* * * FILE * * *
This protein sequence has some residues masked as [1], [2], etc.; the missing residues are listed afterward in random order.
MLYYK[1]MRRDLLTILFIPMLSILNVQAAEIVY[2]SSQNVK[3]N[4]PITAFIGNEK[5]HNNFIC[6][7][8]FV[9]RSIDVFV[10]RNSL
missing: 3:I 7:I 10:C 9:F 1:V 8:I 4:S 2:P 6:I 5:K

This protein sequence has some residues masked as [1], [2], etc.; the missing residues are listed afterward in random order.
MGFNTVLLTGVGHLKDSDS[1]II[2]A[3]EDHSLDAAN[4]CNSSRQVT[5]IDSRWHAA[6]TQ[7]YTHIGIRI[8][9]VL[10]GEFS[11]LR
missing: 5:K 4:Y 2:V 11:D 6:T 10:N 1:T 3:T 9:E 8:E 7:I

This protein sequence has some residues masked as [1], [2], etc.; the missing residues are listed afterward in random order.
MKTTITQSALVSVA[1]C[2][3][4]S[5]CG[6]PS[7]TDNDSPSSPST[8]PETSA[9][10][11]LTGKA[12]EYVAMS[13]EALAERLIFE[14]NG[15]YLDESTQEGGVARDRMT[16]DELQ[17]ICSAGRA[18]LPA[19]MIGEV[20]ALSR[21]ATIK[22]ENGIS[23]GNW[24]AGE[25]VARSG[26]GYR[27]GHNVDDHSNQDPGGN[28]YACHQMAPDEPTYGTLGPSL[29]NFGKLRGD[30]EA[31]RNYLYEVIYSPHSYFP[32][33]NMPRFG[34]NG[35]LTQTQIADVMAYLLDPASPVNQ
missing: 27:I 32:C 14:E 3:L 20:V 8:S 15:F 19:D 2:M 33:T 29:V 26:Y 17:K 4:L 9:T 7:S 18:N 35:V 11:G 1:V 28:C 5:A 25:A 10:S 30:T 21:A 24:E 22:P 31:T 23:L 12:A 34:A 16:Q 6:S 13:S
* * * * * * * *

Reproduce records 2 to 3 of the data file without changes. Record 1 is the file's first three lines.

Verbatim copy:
This protein sequence has some residues masked as [1], [2], etc.; the missing residues are listed afterward in random order.
MGFNTVLLTGVGHLKDSDS[1]II[2]A[3]EDHSLDAAN[4]CNSSRQVT[5]IDSRWHAA[6]TQ[7]YTHIGIRI[8][9]VL[10]GEFS[11]LR
missing: 5:K 4:Y 2:V 11:D 6:T 10:N 1:T 3:T 9:E 8:E 7:I

This protein sequence has some residues masked as [1], [2], etc.; the missing residues are listed afterward in random order.
MKTTITQSALVSVA[1]C[2][3][4]S[5]CG[6]PS[7]TDNDSPSSPST[8]PETSA[9][10][11]LTGKA[12]EYVAMS[13]EALAERLIFE[14]NG[15]YLDESTQEGGVARDRMT[16]DELQ[17]ICSAGRA[18]LPA[19]MIGEV[20]ALSR[21]ATIK[22]ENGIS[23]GNW[24]AGE[25]VARSG[26]GYR[27]GHNVDDHSNQDPGGN[28]YACHQMAPDEPTYGTLGPSL[29]NFGKLRGD[30]EA[31]RNYLYEVIYSPHSYFP[32][33]NMPRFG[34]NG[35]LTQTQIADVMAYLLDPASPVNQ
missing: 27:I 32:C 14:E 3:L 20:V 8:S 15:F 19:D 2:M 33:T 29:V 26:Y 17:K 4:L 9:T 7:S 18:N 35:V 11:G 1:V 28:C 5:A 25:A 10:S 30:T 21:A 24:E 22:P 31:T 23:L 12:A 34:A 16:Q 6:S 13:S